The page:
Brautigan's Surreal Story: 'Trout Fishing In America'

The book Trout Fishing in America was published in 1967 and became an instant cult favorite. Guest host Audie Cornish speaks with writer and former national poet laureate Billy Collins about the book's author, Richard Brautigan. Collins describes Brautigan's writing as an American form of surrealism.

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AUDIE CORNISH, host:

This is WEEKEND EDITION from NPR News. I'm Audie Cornish.

This year marks the 75th anniversary of the birth of Richard Brautigan, an iconic writer from the '60s and the author of the book "Trout Fishing in America." The book title, which has inspired communes, a tribute band, and at one point, a teenager to legally adopt its name isn't really about fishing; although, it does wind its way around America's creeks, rivers and valleys. Throughout its 112 pages, the title appears as the name of a person, a place, an idea, leaving narrative conventions along the wayside.

"Trout Fishing in America" is being reissued with an introduction by Billy Collins, a writer and former National Poet Laureate who joins us now from our New York bureau.

Billy Collins, welcome.

Mr. BILLY COLLINS (Author, Poet Laureate): Thank you. It's good to be with you.

CORNISH: So in your introduction you talk about traveling in the same circles as Richard Brautigan back in San Francisco. Tell us about him. What was he like?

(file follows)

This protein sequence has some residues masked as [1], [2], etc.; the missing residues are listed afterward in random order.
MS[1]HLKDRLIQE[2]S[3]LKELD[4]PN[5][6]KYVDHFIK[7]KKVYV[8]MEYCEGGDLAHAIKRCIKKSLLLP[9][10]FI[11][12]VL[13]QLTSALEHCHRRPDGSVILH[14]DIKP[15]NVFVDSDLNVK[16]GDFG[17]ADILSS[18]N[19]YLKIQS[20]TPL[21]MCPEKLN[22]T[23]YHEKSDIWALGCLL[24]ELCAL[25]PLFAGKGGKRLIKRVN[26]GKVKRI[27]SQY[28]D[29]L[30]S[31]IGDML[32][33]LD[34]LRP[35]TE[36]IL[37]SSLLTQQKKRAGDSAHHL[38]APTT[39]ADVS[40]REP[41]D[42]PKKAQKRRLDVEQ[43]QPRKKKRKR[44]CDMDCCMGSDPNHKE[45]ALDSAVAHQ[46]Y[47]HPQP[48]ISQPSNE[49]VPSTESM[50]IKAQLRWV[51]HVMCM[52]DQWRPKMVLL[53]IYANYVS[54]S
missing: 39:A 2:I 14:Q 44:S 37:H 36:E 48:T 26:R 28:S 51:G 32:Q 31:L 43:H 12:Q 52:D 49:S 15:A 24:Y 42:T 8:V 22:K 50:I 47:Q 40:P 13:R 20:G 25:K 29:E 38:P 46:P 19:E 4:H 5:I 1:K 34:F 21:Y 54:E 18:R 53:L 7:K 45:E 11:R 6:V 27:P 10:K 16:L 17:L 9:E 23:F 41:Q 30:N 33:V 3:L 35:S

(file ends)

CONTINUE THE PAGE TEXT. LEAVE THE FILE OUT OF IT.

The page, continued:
Mr. COLLINS: Well, I never met him personally. There were various spottings of him. He was very easy to spot, and I describe him in the introduction as being a very tall fellow who combined hippie dress, colorful shirts and beads with 19 century pioneer clothes, including a waistcoat and boots, all topped by an enormous beat-up Western hat. He looked like a man who had just stepped out of the same pre-industrial America, whose passing he lamented in his fiction -post beatnik and pre-hippie.

He was thought of as a rather mysterious figure; a man that didnt say much but was doing something very peculiar in his writing.

CORNISH: He's been described as a little bit Beat generation, a little bit hippie generation, or a sort of bridge writer. And I'm wondering if you can give us a sense of what that meant?

Mr. COLLINS: I think he just fell between the generations. And I know from reading a book by his daughter, Ianthe, that he really didnt want to be identified with either. But he did give off a sense of being a guy from another time and I think in "Trout Fishing in America," one of the under songs in the book is a kind of lament for the passing of a 19 century, or even earlier pastoral America and its replacement by an industrial America.

CORNISH: Can you read that passage from the book?

Mr. COLLINS: Yeah. One of the features of the book is very peculiar metaphors. And in this little chapter in the beginning is basically a long comparison of trout to the American steel industry. I'll just read a paragraph here.